I qualified as a dietitian in 1982 and have always maintained a clinical input throughout my career. Was appointed to Professor of Nutrition and Dietetics at Imperial College Jan 2008. Prior to this, for 18 years Gary had work at Hammersmith Hospital. Over his time at Hammersmith he gained his PhD in Nutrition and was appointed Honorary Reader in Nutrition at Imperial College, then joined the University of Surrey as Professor of Nutrition and Dietetics in 2005. My research interests are very diverse and some are listed below:
Dietary Carbohydrates: Are a major focus of my work has been on the role of dietary carbohydrates on appetite regulation, insulin resistances and lipid metabolism in particular the glycaemic index as a model of the physiological effects of carbohydrates. We were the first to demonstrate the impact of low glycaemic diets on adipocyte metabolism. More recently in partnership with Professor Jimmy Bell we are using, MRI, MRS and fMRI to take an integrative physiological approach to investigating the role of dietary carbohydrates on body composition and appetite regulation. Some of this work has been presented in abstract form and demonstrates for the first time central effects of fermentable carbohydrates on appetite centres in the hypothalamus.
Obesity Management: Our work in the practical management of obesity has be sited widely including current management guidelines. More recently we have demonstrated the efficacy of an intensive weight management system based on behavioural change on long term weight loss. We have a major interest in understanding how nutrients and eating patterns effect. The group is part of Investigative Medicine which is headed by Professor Bloom. We have been part of the team that has demonstrated the importance of a number of gut petites in appetite regulation peptides in appetite regulation. We also have an on going project investigating the role of nutrients in the secretion of appetite regulating peptides and a major interest in the basic nutritional physiology involved in energy balance.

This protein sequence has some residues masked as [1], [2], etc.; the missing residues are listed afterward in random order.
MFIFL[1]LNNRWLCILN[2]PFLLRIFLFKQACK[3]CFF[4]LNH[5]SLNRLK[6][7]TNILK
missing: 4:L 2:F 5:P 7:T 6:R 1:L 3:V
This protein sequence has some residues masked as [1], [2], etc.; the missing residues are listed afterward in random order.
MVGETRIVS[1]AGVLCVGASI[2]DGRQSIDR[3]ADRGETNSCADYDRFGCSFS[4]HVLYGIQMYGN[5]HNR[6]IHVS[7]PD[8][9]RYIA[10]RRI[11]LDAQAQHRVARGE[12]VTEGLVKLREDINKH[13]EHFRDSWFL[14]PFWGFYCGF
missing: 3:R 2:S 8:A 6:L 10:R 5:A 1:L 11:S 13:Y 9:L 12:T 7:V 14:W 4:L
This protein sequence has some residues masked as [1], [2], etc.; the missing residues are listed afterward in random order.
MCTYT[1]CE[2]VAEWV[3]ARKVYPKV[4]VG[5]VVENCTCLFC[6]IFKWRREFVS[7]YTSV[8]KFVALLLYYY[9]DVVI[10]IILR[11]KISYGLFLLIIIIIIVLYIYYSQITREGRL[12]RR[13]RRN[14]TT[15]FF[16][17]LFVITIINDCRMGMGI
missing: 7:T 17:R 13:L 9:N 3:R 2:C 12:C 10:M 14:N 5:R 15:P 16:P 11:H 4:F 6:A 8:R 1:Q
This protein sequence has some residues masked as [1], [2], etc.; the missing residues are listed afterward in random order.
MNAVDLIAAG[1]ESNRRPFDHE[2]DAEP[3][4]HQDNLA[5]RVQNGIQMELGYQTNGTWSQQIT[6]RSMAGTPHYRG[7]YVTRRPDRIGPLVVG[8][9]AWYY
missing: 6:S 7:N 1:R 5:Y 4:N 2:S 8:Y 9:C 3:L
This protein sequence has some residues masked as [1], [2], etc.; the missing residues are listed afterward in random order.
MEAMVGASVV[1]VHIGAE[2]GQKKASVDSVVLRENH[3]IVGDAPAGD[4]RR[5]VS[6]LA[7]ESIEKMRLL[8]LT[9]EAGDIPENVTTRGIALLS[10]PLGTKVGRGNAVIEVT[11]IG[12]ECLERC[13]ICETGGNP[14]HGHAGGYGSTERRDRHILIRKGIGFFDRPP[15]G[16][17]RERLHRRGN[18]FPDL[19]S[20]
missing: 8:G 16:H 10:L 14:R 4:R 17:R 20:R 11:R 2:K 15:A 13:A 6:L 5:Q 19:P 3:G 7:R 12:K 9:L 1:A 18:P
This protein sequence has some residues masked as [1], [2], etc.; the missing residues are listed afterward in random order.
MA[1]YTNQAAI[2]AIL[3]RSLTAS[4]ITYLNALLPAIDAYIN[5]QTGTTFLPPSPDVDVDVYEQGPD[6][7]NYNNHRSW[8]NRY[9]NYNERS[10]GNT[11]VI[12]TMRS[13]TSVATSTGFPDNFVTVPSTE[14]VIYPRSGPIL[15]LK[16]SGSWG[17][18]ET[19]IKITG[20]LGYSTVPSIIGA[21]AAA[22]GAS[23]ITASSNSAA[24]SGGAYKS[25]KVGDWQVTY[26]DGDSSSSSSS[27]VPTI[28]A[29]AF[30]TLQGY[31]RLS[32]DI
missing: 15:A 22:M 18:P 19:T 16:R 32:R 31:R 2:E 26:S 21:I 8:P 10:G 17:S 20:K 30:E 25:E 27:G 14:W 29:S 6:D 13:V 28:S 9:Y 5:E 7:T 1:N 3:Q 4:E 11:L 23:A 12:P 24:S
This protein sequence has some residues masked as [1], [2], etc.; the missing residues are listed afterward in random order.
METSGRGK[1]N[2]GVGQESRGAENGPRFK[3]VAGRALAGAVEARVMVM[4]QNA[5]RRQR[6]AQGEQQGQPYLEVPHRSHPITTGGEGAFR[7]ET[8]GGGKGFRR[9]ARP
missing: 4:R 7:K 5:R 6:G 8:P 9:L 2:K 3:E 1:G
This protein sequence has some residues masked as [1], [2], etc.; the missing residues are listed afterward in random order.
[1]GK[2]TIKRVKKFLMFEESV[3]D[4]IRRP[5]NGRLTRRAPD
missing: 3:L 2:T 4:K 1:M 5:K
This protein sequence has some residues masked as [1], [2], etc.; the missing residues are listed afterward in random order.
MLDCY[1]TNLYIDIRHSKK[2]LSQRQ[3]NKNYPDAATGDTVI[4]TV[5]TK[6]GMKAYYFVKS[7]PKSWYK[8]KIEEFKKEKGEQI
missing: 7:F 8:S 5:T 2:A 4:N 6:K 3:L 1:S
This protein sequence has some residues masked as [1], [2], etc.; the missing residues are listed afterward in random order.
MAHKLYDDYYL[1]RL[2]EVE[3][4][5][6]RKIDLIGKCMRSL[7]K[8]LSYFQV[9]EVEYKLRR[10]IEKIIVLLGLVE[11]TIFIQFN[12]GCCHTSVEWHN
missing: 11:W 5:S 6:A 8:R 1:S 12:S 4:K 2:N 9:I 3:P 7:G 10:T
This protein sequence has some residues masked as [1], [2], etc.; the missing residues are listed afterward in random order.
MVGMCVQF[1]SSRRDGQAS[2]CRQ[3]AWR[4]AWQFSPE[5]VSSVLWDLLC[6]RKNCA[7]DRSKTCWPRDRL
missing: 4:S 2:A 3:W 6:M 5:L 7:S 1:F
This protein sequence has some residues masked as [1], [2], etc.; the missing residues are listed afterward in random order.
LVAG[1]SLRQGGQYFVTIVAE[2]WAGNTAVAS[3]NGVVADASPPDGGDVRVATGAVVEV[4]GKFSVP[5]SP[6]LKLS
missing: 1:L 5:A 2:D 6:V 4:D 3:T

Nutrition in the Elderly and hospitalized patient: Over the last 10 years I have built up a reputation for undertaking clinical trials aimed at reducing the risk of malnutrition in this vulnerable group. Our current interests include understanding changes in appetite regulation as we age.
et al., 2016, Randomised controlled pilot study to assess the feasibility of a Mediterranean Portfolio dietary intervention for cardiovascular risk reduction in HIV dyslipidaemia: a study protocol, Bmj Open, Vol:6, ISSN:2044-6055
et al., 2016, A Randomised Crossover Trial: The Effect of Inulin on Glucose Homeostasis in Subtypes of Prediabetes, Annals of Nutrition and Metabolism, Vol:68, ISSN:0250-6807, Pages:26-34
et al., 2016, Using a low energy formula diet in obese patients with long-standing insulin-treated Type 2 diabetes produces significantly greater weight loss, improvement in glucose control and insulin reductions compared to gold standard clinical care over a 12 week period, Diabetic Medicine, Vol:33, ISSN:0742-3071, Pages:69-69
et al., 2016, Mycoprotein reduces energy intake and postprandial insulin release without altering glucagon-like peptide-1 and peptide tyrosine-tyrosine concentrations in healthy overweight and obese adults: a randomised-controlled trial, British Journal of Nutrition, Vol:116, ISSN:0007-1145, Pages:360-374
et al., 2016, Increased colonic propionate reduces anticipatory reward responses in the human striatum to high-energy foods, American Journal of Clinical Nutrition, ISSN:1938-3207